Reflections on Rio+20
- By Richard Branson -
- Jun 26, 2012
Having had time to reflect on Rio+20, it could be seen as a disappointment due to the shameful lack of government commitment. Governments could have done a lot of good in Rio making their companies money while cleaning up the planet and business practices – at no cost to them. They could have got rid of fossil fuels subsidies, which would give clean technology the massive boost it needs and save their countries money. They could have agreed to protect the open seas and police the open seas instead of letting them carry on getting decimated by industrial fishing. Instead they chose not to do a thing.
But the week ended with renewed hope - not because of government but because of individual people. On the margins of the main negotiations, hundreds of collaborations and agreements were started or strengthened.
People are taking action. That was clear by the entrepreneurs and local community initiatives honoured at the United Nations Development Program Equator Awards, which recognized 25 indigenous community initiatives that are leading the way in environmental conservation. More than 800 community groups from 66 countries and 13 different languages were nominated – just imagine the progress and innovation coming out of local ingenuity and what is possible with greater financing and access to these practices. Likewise, the Screw Business as Usual awards, given at Rio+Social, recognized entrepreneurs such as Eben Bayer, who is eliminating disposable plastics with mushrooms. His product applies mother earth’s ecosystem to help us reduce waste – meaning, after you use his Styrofoam-alternative, it will break down safely right in your own back yard!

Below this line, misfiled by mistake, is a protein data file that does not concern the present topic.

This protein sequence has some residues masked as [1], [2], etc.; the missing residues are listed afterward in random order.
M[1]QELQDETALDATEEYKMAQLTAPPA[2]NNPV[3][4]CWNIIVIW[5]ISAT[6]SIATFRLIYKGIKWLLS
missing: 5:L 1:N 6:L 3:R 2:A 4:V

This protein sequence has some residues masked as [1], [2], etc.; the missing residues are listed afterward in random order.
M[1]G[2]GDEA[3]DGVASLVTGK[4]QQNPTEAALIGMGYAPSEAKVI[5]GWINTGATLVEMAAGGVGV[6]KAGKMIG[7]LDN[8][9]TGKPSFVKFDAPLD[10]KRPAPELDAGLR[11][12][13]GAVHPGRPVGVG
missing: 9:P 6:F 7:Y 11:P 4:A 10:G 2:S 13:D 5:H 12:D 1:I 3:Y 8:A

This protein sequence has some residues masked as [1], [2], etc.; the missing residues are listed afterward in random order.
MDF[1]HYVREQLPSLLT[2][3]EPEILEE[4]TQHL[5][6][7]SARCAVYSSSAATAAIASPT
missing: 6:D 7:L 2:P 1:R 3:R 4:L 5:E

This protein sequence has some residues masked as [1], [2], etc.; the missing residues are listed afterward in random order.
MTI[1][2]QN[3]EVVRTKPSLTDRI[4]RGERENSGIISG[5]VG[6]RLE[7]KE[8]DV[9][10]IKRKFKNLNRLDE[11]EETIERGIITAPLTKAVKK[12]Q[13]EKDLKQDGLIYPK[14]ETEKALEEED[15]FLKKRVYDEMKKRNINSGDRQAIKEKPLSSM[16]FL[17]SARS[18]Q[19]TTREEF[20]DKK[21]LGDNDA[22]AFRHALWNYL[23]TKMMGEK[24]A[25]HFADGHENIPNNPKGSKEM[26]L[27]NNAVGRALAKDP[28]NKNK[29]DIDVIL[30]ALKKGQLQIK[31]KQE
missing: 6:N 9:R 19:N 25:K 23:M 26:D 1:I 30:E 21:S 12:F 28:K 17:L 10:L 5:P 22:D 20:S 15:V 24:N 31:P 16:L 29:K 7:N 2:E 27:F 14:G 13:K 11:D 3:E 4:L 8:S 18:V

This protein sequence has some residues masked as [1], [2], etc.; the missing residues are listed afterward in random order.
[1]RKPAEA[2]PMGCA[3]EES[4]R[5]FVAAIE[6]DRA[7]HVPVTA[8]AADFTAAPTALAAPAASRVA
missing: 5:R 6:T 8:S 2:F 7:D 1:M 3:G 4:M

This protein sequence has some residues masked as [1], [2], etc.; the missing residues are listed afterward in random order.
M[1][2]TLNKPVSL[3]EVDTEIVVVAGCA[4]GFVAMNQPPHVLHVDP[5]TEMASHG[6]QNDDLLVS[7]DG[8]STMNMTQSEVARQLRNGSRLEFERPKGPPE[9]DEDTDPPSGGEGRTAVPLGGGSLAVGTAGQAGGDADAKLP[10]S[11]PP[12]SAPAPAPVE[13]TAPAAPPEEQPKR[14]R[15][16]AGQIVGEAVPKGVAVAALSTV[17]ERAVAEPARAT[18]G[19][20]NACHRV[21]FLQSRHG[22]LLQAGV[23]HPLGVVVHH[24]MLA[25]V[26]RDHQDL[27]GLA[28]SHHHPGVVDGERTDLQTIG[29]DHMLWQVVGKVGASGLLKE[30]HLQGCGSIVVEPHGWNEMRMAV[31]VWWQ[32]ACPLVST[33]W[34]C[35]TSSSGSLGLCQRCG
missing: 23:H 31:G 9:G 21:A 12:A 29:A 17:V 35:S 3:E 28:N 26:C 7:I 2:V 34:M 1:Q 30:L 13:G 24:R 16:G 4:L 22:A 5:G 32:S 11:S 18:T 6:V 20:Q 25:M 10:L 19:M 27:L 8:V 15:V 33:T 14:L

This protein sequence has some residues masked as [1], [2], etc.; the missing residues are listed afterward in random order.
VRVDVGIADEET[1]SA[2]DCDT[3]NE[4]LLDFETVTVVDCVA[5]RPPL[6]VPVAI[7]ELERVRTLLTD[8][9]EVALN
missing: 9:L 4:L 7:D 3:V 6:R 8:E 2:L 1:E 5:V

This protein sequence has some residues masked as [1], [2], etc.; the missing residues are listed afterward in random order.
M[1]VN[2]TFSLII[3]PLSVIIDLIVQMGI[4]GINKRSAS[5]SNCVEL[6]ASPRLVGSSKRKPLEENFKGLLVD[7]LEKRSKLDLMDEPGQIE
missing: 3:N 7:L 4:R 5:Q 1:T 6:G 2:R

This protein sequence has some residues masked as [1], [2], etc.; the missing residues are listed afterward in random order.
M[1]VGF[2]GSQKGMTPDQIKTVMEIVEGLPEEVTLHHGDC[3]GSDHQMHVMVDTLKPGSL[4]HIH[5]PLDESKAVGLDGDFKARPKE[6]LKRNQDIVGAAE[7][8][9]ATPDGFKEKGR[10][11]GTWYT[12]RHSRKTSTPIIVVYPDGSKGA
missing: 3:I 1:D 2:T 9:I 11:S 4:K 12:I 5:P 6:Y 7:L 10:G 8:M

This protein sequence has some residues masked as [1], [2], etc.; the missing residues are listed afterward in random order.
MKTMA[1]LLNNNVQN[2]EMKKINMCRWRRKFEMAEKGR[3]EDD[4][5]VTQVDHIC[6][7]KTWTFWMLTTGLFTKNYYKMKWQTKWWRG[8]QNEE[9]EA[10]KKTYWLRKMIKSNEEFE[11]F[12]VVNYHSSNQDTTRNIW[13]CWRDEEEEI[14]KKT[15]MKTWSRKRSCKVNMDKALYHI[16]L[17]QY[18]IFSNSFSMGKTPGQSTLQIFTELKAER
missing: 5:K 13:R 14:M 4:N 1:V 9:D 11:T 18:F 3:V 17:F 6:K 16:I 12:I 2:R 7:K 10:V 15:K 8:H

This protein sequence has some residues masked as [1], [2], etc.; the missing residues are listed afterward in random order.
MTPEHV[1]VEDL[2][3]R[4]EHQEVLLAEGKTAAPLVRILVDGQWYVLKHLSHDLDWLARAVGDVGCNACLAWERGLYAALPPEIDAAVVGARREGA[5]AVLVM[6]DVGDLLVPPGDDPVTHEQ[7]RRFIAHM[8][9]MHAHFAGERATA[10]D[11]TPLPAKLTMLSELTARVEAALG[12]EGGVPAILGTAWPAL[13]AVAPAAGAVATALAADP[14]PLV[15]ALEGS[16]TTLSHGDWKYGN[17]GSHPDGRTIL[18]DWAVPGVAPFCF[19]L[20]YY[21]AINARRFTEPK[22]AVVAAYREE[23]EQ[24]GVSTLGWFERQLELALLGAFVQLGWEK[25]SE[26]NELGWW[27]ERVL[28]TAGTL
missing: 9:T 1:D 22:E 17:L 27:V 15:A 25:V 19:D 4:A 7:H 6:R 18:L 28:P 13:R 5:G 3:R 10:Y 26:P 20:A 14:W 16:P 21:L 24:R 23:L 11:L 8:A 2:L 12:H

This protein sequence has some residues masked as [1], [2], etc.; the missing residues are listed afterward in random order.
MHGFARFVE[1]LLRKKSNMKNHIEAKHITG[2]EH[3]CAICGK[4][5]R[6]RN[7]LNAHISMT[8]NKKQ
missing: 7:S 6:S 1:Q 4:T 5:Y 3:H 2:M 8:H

The collective will and moral authority of the planet’s people continues to drive change. You can do your part with Greenpeace to turn the Arctic into a global sanctuary to protect the high seas. The OceanElders met with several countries to discuss protecting the high seas, and we’ve now got their involvement and ideas for approaching ocean protection. The Carbon War Room’s partnership with Aruba to get it fossil fuels free by 2020 makes great business sense and their approach will help other island nations do the same; if one island nation can do it, so can we all.
While we continue to push to end government fossil fuel subsidies, we the people must continue to encourage clean energy development and adopt clean energy in our lives and our work. The planet will not notice announcements, platitudes and excuses; the planet will notice action. We mustn’t forget that man made the problem - now man must fix it.
By Richard Branson. Founder of Virgin Group